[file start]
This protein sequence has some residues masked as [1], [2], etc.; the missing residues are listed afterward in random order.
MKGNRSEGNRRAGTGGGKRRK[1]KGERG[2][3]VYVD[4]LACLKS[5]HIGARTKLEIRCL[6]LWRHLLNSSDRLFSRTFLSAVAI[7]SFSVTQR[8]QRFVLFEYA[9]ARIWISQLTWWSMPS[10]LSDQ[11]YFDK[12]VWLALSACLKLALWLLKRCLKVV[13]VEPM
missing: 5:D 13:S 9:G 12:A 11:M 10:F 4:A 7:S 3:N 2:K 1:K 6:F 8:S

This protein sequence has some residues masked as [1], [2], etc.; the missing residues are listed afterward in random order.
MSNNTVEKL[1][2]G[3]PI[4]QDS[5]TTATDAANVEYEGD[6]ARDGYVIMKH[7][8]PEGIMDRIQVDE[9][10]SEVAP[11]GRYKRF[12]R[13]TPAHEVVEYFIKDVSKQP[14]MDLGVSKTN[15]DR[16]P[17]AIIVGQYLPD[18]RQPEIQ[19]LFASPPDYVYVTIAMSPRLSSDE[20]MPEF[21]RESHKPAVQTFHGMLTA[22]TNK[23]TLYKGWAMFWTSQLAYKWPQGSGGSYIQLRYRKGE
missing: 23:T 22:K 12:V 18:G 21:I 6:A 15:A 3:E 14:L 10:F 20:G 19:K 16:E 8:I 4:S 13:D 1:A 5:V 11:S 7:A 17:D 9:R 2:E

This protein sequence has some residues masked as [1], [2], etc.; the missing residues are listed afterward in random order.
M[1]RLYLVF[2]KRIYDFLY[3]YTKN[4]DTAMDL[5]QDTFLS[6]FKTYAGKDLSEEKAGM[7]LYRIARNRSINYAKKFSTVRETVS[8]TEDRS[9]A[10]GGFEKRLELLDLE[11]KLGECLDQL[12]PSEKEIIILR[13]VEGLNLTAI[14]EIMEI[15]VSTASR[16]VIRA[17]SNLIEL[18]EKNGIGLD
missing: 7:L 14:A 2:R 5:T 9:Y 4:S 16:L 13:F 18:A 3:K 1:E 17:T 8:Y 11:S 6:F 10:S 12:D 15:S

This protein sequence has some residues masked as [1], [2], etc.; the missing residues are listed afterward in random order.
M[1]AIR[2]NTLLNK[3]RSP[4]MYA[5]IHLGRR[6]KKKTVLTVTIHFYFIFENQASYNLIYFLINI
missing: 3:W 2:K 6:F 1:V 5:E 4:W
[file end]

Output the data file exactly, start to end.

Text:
This protein sequence has some residues masked as [1], [2], etc.; the missing residues are listed afterward in random order.
MKGNRSEGNRRAGTGGGKRRK[1]KGERG[2][3]VYVD[4]LACLKS[5]HIGARTKLEIRCL[6]LWRHLLNSSDRLFSRTFLSAVAI[7]SFSVTQR[8]QRFVLFEYA[9]ARIWISQLTWWSMPS[10]LSDQ[11]YFDK[12]VWLALSACLKLALWLLKRCLKVV[13]VEPM
missing: 5:D 13:S 9:G 12:A 11:M 10:F 4:A 7:S 3:N 2:K 1:K 6:F 8:S

This protein sequence has some residues masked as [1], [2], etc.; the missing residues are listed afterward in random order.
MSNNTVEKL[1][2]G[3]PI[4]QDS[5]TTATDAANVEYEGD[6]ARDGYVIMKH[7][8]PEGIMDRIQVDE[9][10]SEVAP[11]GRYKRF[12]R[13]TPAHEVVEYFIKDVSKQP[14]MDLGVSKTN[15]DR[16]P[17]AIIVGQYLPD[18]RQPEIQ[19]LFASPPDYVYVTIAMSPRLSSDE[20]MPEF[21]RESHKPAVQTFHGMLTA[22]TNK[23]TLYKGWAMFWTSQLAYKWPQGSGGSYIQLRYRKGE
missing: 23:T 22:K 12:V 18:G 21:I 6:A 15:A 3:E 14:L 10:F 20:G 19:K 16:E 8:I 4:S 13:D 1:A 5:V 11:S 7:A 17:D 9:R 2:E

This protein sequence has some residues masked as [1], [2], etc.; the missing residues are listed afterward in random order.
M[1]RLYLVF[2]KRIYDFLY[3]YTKN[4]DTAMDL[5]QDTFLS[6]FKTYAGKDLSEEKAGM[7]LYRIARNRSINYAKKFSTVRETVS[8]TEDRS[9]A[10]GGFEKRLELLDLE[11]KLGECLDQL[12]PSEKEIIILR[13]VEGLNLTAI[14]EIMEI[15]VSTASR[16]VIRA[17]SNLIEL[18]EKNGIGLD
missing: 7:L 14:A 2:R 5:T 9:Y 4:S 16:L 13:F 18:A 3:K 1:E 17:T 8:Y 11:S 6:F 10:S 12:D 15:S

This protein sequence has some residues masked as [1], [2], etc.; the missing residues are listed afterward in random order.
M[1]AIR[2]NTLLNK[3]RSP[4]MYA[5]IHLGRR[6]KKKTVLTVTIHFYFIFENQASYNLIYFLINI
missing: 3:W 2:K 6:F 1:V 5:E 4:W